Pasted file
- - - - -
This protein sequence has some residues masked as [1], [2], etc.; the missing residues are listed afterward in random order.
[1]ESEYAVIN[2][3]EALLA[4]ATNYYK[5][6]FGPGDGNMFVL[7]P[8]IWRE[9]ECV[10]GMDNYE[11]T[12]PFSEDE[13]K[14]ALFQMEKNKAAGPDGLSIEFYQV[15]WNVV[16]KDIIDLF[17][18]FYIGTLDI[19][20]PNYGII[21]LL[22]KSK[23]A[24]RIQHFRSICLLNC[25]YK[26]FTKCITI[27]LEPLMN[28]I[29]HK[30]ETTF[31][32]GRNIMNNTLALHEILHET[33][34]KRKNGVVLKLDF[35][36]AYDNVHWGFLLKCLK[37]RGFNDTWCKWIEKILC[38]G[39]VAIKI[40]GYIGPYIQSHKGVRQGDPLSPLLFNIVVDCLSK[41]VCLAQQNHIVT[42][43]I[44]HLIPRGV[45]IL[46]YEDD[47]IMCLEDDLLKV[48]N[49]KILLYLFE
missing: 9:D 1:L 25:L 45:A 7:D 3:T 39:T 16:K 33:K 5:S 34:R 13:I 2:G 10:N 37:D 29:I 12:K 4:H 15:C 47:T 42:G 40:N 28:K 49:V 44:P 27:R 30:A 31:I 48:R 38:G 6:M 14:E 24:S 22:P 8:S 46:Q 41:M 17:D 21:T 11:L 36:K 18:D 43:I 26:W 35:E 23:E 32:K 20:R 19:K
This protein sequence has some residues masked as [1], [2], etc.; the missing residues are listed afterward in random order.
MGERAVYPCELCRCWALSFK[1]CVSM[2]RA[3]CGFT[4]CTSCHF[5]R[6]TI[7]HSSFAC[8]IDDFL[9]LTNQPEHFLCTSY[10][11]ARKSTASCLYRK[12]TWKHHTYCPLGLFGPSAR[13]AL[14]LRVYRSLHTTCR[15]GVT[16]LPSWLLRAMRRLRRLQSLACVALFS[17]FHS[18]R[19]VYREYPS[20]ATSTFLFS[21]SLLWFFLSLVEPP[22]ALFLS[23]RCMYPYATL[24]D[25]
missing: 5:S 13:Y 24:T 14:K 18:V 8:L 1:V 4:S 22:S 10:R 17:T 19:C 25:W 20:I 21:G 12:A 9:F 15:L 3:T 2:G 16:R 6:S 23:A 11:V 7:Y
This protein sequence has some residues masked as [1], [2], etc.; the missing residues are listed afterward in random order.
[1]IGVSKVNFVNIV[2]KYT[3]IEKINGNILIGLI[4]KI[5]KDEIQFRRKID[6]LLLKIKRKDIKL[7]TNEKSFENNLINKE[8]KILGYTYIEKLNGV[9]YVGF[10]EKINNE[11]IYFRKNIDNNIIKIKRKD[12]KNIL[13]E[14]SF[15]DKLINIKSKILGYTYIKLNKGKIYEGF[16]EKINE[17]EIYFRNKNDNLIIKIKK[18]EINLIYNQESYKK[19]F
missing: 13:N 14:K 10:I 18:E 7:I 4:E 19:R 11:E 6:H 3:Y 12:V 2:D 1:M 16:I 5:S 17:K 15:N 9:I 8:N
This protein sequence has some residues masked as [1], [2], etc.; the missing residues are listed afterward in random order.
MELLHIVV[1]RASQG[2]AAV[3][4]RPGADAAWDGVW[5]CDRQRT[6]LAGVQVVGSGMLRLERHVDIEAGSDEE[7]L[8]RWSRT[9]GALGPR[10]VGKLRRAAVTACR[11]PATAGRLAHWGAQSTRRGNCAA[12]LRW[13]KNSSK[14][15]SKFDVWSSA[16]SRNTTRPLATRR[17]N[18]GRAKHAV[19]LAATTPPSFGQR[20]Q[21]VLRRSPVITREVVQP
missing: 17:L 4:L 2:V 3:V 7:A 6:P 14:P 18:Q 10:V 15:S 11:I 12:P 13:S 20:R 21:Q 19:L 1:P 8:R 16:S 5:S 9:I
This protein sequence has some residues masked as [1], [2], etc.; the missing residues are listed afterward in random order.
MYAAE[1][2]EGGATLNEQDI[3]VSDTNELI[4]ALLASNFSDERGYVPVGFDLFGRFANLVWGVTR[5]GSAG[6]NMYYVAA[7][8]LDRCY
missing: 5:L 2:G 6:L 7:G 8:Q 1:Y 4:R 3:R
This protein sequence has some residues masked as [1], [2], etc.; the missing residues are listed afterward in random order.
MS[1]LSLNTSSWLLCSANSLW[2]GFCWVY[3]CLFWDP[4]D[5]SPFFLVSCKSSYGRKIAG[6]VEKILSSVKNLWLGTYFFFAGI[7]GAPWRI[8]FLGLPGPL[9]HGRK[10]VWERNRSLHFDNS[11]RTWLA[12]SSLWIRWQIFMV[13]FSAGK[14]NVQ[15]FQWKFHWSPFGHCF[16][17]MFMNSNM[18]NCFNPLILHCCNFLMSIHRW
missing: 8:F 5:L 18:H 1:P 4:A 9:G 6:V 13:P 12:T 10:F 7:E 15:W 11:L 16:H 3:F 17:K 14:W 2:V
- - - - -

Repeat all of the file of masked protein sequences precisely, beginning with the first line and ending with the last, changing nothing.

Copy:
This protein sequence has some residues masked as [1], [2], etc.; the missing residues are listed afterward in random order.
[1]ESEYAVIN[2][3]EALLA[4]ATNYYK[5][6]FGPGDGNMFVL[7]P[8]IWRE[9]ECV[10]GMDNYE[11]T[12]PFSEDE[13]K[14]ALFQMEKNKAAGPDGLSIEFYQV[15]WNVV[16]KDIIDLF[17][18]FYIGTLDI[19][20]PNYGII[21]LL[22]KSK[23]A[24]RIQHFRSICLLNC[25]YK[26]FTKCITI[27]LEPLMN[28]I[29]HK[30]ETTF[31][32]GRNIMNNTLALHEILHET[33][34]KRKNGVVLKLDF[35][36]AYDNVHWGFLLKCLK[37]RGFNDTWCKWIEKILC[38]G[39]VAIKI[40]GYIGPYIQSHKGVRQGDPLSPLLFNIVVDCLSK[41]VCLAQQNHIVT[42][43]I[44]HLIPRGV[45]IL[46]YEDD[47]IMCLEDDLLKV[48]N[49]KILLYLFE
missing: 9:D 1:L 25:L 45:A 7:D 3:T 39:T 16:K 33:K 5:S 34:R 13:I 2:G 10:N 37:D 29:I 12:K 4:H 15:C 47:T 42:G 40:N 28:K 49:V 44:P 27:R 30:A 31:I 48:R 38:G 6:M 14:E 24:S 22:P 8:S 46:Q 41:M 17:D 21:T 11:L 36:K 18:D 43:I 26:W 35:E 23:E 32:K 20:R 19:K
This protein sequence has some residues masked as [1], [2], etc.; the missing residues are listed afterward in random order.
MGERAVYPCELCRCWALSFK[1]CVSM[2]RA[3]CGFT[4]CTSCHF[5]R[6]TI[7]HSSFAC[8]IDDFL[9]LTNQPEHFLCTSY[10][11]ARKSTASCLYRK[12]TWKHHTYCPLGLFGPSAR[13]AL[14]LRVYRSLHTTCR[15]GVT[16]LPSWLLRAMRRLRRLQSLACVALFS[17]FHS[18]R[19]VYREYPS[20]ATSTFLFS[21]SLLWFFLSLVEPP[22]ALFLS[23]RCMYPYATL[24]D[25]
missing: 5:S 13:Y 24:T 14:K 18:V 8:L 1:V 4:S 22:S 10:R 17:T 19:C 25:W 20:I 21:G 12:A 9:F 15:L 3:T 2:G 16:R 6:S 23:A 11:V 7:Y
This protein sequence has some residues masked as [1], [2], etc.; the missing residues are listed afterward in random order.
[1]IGVSKVNFVNIV[2]KYT[3]IEKINGNILIGLI[4]KI[5]KDEIQFRRKID[6]LLLKIKRKDIKL[7]TNEKSFENNLINKE[8]KILGYTYIEKLNGV[9]YVGF[10]EKINNE[11]IYFRKNIDNNIIKIKRKD[12]KNIL[13]E[14]SF[15]DKLINIKSKILGYTYIKLNKGKIYEGF[16]EKINE[17]EIYFRNKNDNLIIKIKK[18]EINLIYNQESYKK[19]F
missing: 13:N 14:K 10:I 18:E 7:I 4:E 19:R 11:E 6:H 3:Y 12:V 2:D 1:M 16:I 5:S 17:K 15:N 9:I 8:N
This protein sequence has some residues masked as [1], [2], etc.; the missing residues are listed afterward in random order.
MELLHIVV[1]RASQG[2]AAV[3][4]RPGADAAWDGVW[5]CDRQRT[6]LAGVQVVGSGMLRLERHVDIEAGSDEE[7]L[8]RWSRT[9]GALGPR[10]VGKLRRAAVTACR[11]PATAGRLAHWGAQSTRRGNCAA[12]LRW[13]KNSSK[14][15]SKFDVWSSA[16]SRNTTRPLATRR[17]N[18]GRAKHAV[19]LAATTPPSFGQR[20]Q[21]VLRRSPVITREVVQP
missing: 17:L 4:L 2:V 3:V 7:A 6:P 14:P 18:Q 10:V 15:S 11:I 12:P 13:S 20:R 21:Q 19:L 1:P 8:R 16:S 5:S 9:I
This protein sequence has some residues masked as [1], [2], etc.; the missing residues are listed afterward in random order.
MYAAE[1][2]EGGATLNEQDI[3]VSDTNELI[4]ALLASNFSDERGYVPVGFDLFGRFANLVWGVTR[5]GSAG[6]NMYYVAA[7][8]LDRCY
missing: 5:L 2:G 6:L 7:G 8:Q 1:Y 4:R 3:R
This protein sequence has some residues masked as [1], [2], etc.; the missing residues are listed afterward in random order.
MS[1]LSLNTSSWLLCSANSLW[2]GFCWVY[3]CLFWDP[4]D[5]SPFFLVSCKSSYGRKIAG[6]VEKILSSVKNLWLGTYFFFAGI[7]GAPWRI[8]FLGLPGPL[9]HGRK[10]VWERNRSLHFDNS[11]RTWLA[12]SSLWIRWQIFMV[13]FSAGK[14]NVQ[15]FQWKFHWSPFGHCF[16][17]MFMNSNM[18]NCFNPLILHCCNFLMSIHRW
missing: 8:F 5:L 18:H 1:P 4:A 9:G 6:V 13:P 12:T 10:F 7:E 15:W 11:L 16:H 3:F 17:K 14:W 2:V